If that were the essay question, my response would be a book report for the most part.
I was trying to save on gas (like 15 miles to the gallon in my car, plus no ac.) and unneccessary expenses (I have a tendency to buy things when I'm out), so we spent the majority of our free time at home. Then wasps took over the swingset, so home became limited to indoors.
And I knew that, with classes starting up again and the girls schedule (school, ballet, etc) and bible study and a bunch of other time commitments, finding time to read would be really difficult. And probably a bad idea, the way I read. So I ended up reading a TON of books. Rather than writing reviews or blurbs on them here, I started a Goodreads account, gave them a rating and if really necessary, wrote a review. I love it- a lot of people have them, so I finally have a steady influx of recommendations. Plus you get a heads up when your favorite authors or series are coming out with a new book, and you can enter to win an ARC (advanced reader copy) or just a free book. Awesome! And there is a feature called listopia, which has lists people have made categorizing books (ie happy endings, YA of 2012, Classics from the 50s, etc). And based on the ratings you give, Goodreads recommends books that fit your interests. I highly recommend this site to anyone who hasn't used it before.
All that being said, out of the dozens of books I consumed, I had few complaints, which was really surprising and refreshing. I've been reading dystopian novels and fantasy. I really enjoyed Starcrossed and Liar's Moon. The third book hasn't been picked up by the publisher yet. The first Graceling book was good, though a little slow at times, and rather disturbing at others. I'll probably read the second book Fire when I get a chance. I read a few historical fiction novels, all of which sucked, I'm sorry to say. Predictable, didn't learn anything, and just thoroughly dry. Poison Study was really good. I'm on the waiting list for the following books, but I've heard they decline. I may change my mind by the time I actually get the book, and let a good thing rest. Why does everyone feel the need to make a book a trilogy. Not everybody (actually few it seems) is cut out to write follow up books. Some people's strengths lie in a strong standalone book. It really diminishes the quality when a sequel fails. I can't enjoy the original the same way, knowing what lies ahead.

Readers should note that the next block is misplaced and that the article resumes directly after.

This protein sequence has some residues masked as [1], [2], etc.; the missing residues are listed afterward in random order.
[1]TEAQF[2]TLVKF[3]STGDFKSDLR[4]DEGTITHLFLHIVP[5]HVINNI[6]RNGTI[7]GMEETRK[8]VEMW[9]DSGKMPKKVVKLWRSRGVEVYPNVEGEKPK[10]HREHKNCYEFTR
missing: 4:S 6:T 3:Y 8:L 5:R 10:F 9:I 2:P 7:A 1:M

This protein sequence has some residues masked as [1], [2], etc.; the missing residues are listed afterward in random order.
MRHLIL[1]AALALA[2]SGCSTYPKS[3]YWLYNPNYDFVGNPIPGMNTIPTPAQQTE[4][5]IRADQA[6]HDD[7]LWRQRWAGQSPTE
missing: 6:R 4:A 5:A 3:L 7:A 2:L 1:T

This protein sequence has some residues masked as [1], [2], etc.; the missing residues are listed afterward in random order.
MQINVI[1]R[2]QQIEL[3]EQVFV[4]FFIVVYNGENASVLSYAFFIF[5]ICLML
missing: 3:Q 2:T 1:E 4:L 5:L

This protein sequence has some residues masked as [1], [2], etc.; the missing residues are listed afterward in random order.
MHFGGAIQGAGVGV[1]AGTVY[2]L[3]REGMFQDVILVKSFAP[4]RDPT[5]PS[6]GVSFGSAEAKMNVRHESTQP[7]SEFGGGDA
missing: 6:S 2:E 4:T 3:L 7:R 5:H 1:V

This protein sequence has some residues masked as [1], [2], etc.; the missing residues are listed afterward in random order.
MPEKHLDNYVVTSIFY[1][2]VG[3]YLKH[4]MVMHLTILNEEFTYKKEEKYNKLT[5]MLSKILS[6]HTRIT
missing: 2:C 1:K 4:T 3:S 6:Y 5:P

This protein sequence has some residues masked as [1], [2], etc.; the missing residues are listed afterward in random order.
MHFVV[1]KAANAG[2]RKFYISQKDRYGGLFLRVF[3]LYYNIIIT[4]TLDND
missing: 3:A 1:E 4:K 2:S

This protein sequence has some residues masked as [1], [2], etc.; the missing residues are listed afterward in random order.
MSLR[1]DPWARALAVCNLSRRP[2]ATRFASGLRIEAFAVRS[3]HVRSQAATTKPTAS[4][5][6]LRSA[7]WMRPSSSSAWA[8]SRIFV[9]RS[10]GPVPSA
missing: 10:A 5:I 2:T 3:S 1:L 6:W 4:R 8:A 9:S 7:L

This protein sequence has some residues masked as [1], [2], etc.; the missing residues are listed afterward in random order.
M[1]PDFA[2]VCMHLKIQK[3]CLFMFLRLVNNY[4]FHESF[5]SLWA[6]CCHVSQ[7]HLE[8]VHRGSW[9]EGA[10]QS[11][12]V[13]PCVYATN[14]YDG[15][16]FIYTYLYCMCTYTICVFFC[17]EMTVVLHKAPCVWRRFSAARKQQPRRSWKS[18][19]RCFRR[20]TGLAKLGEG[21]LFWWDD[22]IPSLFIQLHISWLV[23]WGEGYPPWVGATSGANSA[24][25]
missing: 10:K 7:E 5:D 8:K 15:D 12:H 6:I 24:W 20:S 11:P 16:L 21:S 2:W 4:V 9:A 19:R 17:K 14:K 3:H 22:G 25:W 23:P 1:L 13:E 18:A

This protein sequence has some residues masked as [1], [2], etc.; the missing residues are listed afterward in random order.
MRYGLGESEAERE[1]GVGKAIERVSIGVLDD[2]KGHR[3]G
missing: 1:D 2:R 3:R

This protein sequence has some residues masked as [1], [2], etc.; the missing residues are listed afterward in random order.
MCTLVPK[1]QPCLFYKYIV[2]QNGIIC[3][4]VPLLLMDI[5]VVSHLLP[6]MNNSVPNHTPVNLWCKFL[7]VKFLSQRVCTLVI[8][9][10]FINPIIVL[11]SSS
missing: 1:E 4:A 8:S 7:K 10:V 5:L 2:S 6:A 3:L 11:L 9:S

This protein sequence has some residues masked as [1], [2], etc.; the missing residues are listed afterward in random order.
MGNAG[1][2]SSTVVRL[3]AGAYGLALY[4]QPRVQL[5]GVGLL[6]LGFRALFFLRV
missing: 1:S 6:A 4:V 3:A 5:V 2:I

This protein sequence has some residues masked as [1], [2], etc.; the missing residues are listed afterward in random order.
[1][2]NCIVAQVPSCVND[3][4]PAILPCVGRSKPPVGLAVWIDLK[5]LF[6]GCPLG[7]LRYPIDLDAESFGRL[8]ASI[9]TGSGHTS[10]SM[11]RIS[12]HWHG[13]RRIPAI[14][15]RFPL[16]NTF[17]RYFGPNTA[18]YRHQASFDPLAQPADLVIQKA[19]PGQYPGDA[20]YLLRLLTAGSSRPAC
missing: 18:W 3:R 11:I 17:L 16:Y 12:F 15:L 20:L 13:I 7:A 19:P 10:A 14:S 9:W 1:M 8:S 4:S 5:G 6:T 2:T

The best thing I read all summer was Divergent (and sequel Insurgent). If you liked The Hunger Games, you'll like this. Veronica Roth has a blog that she actually keeps up with too. Right now, I'm reading The Giver series (4th book out soon!) and the Percy Jackson series. I've got a week to squeeze 'em in!